3. The Costa Coffee in Inorbit Mall in Vashi. I love that place…it’s cute, cosy, and a very friendly place to hang-out. Oh, and there’s the ‘White chocolate and lemon muffin’. That is the only dessert I have had in all the Costas I have been to – in Noida, Delhi, and now Bombay. Usually, in coffee places, anything that isn’t made out of chocolate tastes like it’s been prepared out of wet cardboard. But this muffin – it’s soft with a nice, lemony centre and topped with a generous smear of delectable white and dark chocolate. Very, very good.

  4. The second-hand bookstore and library inside Hiranandani. This guy must be scouring the world for some amazing reads. He has a graphic novel based on Homer’s Odyssey.

  5. The roads off Kurla. Man! The things that improve when you aren’t looking!

  6. Amazing cab rides from Vashi to Marol. I don’t think I’ve ever seen anyone’s eyes light up when I’ve said ‘Marol’ at 9 in the morning. Usually, they pretend as if I have snot on my nose and look the other way and whiz off. Of course, they are all autos! See, cabbies have class.

  7. A sort of a kitty party I was part of quite suddenly. It’s nearly 11:30 p.m., it’s the ladies compartment, and it’s pleasantly full. One woman peels an orange, another one tears up a packet of chips. Since I am sitting with them and looking hungry, they offer me their snacks. I refuse at first, but they insist. So I take some chips. One of them looks at me a little sadly and advises, “Beti, itna fight kyun maarne ka…shaadi karke ghar sambhaal. Aaaram se…” The other one says, “Apun ne bhi toh shaadi kit hi…kya hua?” To which the first one replies thoughtfully, “Yeh marad log bhi na...kya bharosa…” Ah! Kinship!

  8. Cold, cold mornings. There’s actually a bite in the air when I head out at 6 a.m. Just that sharp sting on the face when you run…that makes the horrible struggle to get out of bed so very worth it.

  9. Catching a glimpse of myself in the mirror at midnight while getting water from the kitchen. Do I look good when I’m sleepy or what! Wow! My heart did skip a beat, and this time it wasn’t fear.

  10. Theories that can germinate and circulate only in New Bombay. One day, I was chatting with an auto-guy and mentioned that once the Metro is ready, life in Bombay will be superb! He said, “Hmm…lekin ab kya faayda madam, metro ko aur do saal lag jaayenge, aur Delhi-6 to agle hafte release karne waali hai.” I didn’t get the connection. The guy thinks that the Bombay Metro is being constructed for the promotion of Delhi-6. Hee hee hee! Maybe the promotion also involves Sonam Kapur travelling in a lovely yet forlorn fashion from Versova to Ghatkopar up and down the entire Friday that it releases. (And if that is the case, maybe Rakesh Mehra could make another movie ‘Pune Potholes’. We could definitely benefit from publicizing something like that!) So filmy we are!

  11. Line from another song I heard in an ad. In fact, the ad is about a man looking lovingly at his wife while she is buttering toast or something. In the background, there’s a song playing on the radio. It’s sort of a scratchy and Rafi-type number. It goes something like…Tu meri khwaabon ki taaveez hai.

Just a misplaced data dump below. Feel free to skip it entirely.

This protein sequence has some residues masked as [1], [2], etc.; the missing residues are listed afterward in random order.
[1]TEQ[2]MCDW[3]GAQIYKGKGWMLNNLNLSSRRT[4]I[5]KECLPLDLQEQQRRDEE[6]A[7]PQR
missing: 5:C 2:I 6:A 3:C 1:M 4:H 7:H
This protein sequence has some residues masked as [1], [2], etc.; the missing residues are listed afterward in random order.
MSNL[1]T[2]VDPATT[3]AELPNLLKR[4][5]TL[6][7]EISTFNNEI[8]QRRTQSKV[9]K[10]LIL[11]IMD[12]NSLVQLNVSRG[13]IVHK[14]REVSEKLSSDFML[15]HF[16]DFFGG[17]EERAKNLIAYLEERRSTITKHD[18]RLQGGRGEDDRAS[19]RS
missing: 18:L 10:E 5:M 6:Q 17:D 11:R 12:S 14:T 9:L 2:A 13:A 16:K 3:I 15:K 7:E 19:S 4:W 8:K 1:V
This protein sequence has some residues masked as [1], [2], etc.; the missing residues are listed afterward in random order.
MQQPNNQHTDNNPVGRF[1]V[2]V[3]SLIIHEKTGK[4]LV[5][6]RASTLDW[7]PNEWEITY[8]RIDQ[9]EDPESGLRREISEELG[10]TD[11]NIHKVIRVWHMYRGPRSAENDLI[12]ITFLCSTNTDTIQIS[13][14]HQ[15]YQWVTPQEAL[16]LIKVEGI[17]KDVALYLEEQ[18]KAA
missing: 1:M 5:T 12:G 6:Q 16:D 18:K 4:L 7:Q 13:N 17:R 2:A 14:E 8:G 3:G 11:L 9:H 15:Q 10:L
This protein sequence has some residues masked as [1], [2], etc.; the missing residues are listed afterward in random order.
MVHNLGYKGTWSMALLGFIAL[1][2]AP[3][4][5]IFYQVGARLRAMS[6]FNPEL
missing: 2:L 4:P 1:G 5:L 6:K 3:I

12. A little girl buying a huge teddy bear for her grandfather on Valentine’s Day. Both had the most glorious toothless smiles ever!

Wednesday, February 18, 2009

A sort of a requiem

Today, when her eyes were closed

They absorbed these things unseen

They swept the void and scanned the dark

And carefully wiped them clean

With closed eyes she saw the ways

Thrills were embossed in the dark

She saw pulchritude and plenty

In abysses cold and stark

When her eyes closed, she saw

How the heart swells with feelings

To dizzying heights and plunging depths

Through all its capricious dealings

When an innocent heart was broken

And its pieces fell to the ground

Her eyes took them in willingly

Each little bit lying around

How much her eyes saw and captured

How many things great and small

How much they held in captive splendour

Though the dead see nothing at all

Tuesday, February 17, 2009

I think, therefore I am. They don't think, therefore they are what was the use of it all?

Perhaps this is an age of over-reflection. Reflection that morphs from introspection to lethargy to sloth to fearful paralysis in a while. A comfortable slide down. Maybe, this is why non-thinkers seem to be taking over the world.

Read this quote somewhere today. Made sense: ‘Get action. Do things; be sane; don’t fritter away your time…take a place wherever you are and be somebody; get action.

By Theodore Roosevelt

Monday, February 16, 2009

Music, lyrics, and other messages

I am listening to this song, “Itna na mujhse tu pyaar badhaa, ki main ek baadal awaara. kaise kisi ka sahaara banoon, ke main beghar bechaara; armaan tha gulshan par barsoon, kisi shokh ke daaman par barsoon, afsos ki jalli mitti se mujhe takdeer ne meri de maara …

If this isn’t the sweetest way to say ‘I’m commitment phobic’, what is? :-)

Friday, February 13, 2009

Life lessons on the road

At the signal, I could see a really adorable Sardar child in the bus. He was looking at my car. So, I turned down my window and thrust my hand out to wave. In doing so, I accidentally hit the cyclist coming from behind the car. (It’s amazing how quickly those blokes can zigzag in the midst of crazy traffic. Of course, today I faced the kind of traffic one would wish for by rubbing a vintage lamp. It was that smooth. So I can’t quite understand why that cyclist had to change lanes, slithering from here to there, like a tapeworm.)

He stumbled a bit and snapped, “Itne zor se indicator kyun deta hai?” Indicator? If that’s how one indicates, one wonders just what exactly one is indicating.

In keeping with the spirit of the thing, though, I replied, “Zor se diya, tab bhi aapko nahin dikha!”